The Tony-winning actor Tracy Letts only discovered acting because somebody blackmailed his father into starring in a community theater play.
Letts, who as a writer (“August: Osage County”) has won both a Tony and a Pulitzer to go along with his acting trophy (“Who’s Afraid of Virginia Woolf?”), tells the story on the latest episode of “Stagecraft,” Variety‘s theater podcast. The show was the 1953 romantic comedy “The Solid Gold Cadillac” at a community theater in Tishomingo, Okla., not far from Letts’ hometown, Tulsa.
“The director had asked my father to do it,” Letts explains on the podcast. “My father was an amateur actor at the time. He was a schoolteacher, but he did some college and community theater. The director knew my dad and asked him to do it, and dad didn’t want to drive to Tishomingo. It was too far away. So she asked me to be in it, at the age of 15, knowing that dad would have to drive me to Tishomingo. So dad said, ‘All right, I might as well be in it.’ That was my first play.”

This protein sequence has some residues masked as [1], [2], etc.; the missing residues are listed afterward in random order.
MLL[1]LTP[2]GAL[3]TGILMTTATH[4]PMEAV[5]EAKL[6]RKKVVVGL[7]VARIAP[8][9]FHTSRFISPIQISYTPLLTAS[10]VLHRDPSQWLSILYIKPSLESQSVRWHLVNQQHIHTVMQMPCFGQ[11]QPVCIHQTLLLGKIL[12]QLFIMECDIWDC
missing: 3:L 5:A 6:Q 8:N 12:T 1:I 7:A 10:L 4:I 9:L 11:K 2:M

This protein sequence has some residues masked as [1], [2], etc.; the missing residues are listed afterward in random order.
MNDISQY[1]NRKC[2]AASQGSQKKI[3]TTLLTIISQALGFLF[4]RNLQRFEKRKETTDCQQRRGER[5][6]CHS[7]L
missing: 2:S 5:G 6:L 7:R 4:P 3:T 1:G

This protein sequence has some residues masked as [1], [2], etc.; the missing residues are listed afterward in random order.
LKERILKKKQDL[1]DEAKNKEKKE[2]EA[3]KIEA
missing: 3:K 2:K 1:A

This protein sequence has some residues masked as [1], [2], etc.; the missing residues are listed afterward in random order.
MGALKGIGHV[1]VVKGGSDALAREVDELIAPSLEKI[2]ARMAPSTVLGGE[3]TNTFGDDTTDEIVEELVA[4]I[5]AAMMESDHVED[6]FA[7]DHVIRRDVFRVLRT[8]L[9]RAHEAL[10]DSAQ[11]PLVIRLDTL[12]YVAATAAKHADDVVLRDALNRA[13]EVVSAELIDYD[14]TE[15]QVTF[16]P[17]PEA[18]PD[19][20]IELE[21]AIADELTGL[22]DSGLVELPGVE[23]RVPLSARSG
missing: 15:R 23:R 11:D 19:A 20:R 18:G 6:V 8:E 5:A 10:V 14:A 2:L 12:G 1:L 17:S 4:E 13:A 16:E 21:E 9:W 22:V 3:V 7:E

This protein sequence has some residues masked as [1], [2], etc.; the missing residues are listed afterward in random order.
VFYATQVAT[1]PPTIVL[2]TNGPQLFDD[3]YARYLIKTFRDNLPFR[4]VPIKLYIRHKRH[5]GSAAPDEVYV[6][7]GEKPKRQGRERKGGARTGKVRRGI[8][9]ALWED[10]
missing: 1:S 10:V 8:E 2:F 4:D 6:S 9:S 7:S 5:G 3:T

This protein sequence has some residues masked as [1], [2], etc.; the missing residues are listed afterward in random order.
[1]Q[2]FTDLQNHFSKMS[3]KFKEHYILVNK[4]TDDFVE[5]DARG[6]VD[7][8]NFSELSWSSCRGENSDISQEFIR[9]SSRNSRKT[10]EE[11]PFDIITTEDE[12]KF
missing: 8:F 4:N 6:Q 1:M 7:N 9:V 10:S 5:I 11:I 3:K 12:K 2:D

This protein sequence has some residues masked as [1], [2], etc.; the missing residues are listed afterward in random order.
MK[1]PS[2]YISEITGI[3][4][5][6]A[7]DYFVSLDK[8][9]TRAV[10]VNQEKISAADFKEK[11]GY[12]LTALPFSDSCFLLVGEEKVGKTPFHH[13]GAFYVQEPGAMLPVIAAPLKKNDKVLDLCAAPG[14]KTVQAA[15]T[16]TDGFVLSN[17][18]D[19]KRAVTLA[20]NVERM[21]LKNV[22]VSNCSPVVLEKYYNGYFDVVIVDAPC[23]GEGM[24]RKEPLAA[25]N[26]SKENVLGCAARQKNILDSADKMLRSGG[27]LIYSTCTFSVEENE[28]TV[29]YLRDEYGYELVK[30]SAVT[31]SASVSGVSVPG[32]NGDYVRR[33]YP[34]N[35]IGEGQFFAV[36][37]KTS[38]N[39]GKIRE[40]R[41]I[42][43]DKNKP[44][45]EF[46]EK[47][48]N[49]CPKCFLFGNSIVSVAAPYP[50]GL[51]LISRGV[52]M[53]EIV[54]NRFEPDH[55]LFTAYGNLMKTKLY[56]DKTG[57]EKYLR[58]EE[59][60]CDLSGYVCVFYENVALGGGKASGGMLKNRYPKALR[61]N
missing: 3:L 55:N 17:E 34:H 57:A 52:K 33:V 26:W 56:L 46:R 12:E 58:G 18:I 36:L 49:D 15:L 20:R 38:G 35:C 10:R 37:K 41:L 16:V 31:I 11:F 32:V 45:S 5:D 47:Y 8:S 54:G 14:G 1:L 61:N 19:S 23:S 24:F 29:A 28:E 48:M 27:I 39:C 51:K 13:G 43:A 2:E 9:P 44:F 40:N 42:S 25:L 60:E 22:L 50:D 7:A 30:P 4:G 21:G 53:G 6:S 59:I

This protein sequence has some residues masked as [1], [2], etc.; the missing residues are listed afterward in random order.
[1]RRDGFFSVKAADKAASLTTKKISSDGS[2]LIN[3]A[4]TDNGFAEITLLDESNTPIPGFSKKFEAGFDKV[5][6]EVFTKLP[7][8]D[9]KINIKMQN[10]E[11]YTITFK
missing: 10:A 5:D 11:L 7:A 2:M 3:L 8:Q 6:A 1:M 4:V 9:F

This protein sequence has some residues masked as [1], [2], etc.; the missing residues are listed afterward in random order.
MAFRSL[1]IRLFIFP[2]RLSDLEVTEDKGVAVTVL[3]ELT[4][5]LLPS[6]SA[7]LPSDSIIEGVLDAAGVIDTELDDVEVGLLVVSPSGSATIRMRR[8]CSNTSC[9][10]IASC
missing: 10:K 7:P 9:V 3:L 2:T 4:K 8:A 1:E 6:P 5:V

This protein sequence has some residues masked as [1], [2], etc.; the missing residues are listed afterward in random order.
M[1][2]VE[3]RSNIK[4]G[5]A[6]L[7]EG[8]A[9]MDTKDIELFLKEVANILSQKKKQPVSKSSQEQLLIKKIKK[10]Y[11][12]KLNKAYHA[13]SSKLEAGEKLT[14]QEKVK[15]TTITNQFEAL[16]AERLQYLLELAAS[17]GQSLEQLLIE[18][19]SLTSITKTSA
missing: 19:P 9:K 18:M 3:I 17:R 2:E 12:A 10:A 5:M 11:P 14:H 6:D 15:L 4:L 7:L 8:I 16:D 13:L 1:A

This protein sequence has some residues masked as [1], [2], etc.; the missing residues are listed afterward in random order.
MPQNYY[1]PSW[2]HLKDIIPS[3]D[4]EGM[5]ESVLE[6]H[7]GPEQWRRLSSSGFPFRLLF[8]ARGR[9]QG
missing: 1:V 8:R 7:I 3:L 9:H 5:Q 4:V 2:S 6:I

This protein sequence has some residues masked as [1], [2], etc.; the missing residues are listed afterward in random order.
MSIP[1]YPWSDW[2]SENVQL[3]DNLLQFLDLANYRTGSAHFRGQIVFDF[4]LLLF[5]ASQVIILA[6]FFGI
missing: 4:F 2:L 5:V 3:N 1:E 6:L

Letts is having a busy year, with his latest play, “The Minutes,” debuting at Chicago’s Steppenwolf Theatre in November, around the same time that “Lady Bird,” the Greta Gerwig film in which he stars, opens. Earlier in the spring, his new play “Linda Vista” premiered at Steppenwolf, and he had a lead role in the indie movie “The Lovers” alongside Debra Winger.
Letts talk about all that and more in the new episode of “Stagecraft,” in which he also talks about the importance of Chicago in his development as an actor and a writer, why he’s happy not to have had a stage role lately, and why he’s never written a part for himself.
Listen to the episode with the player above, or listen and subscribe to “Stagecraft” on iTunes, Google Play, Stitcher, or Soundcloud.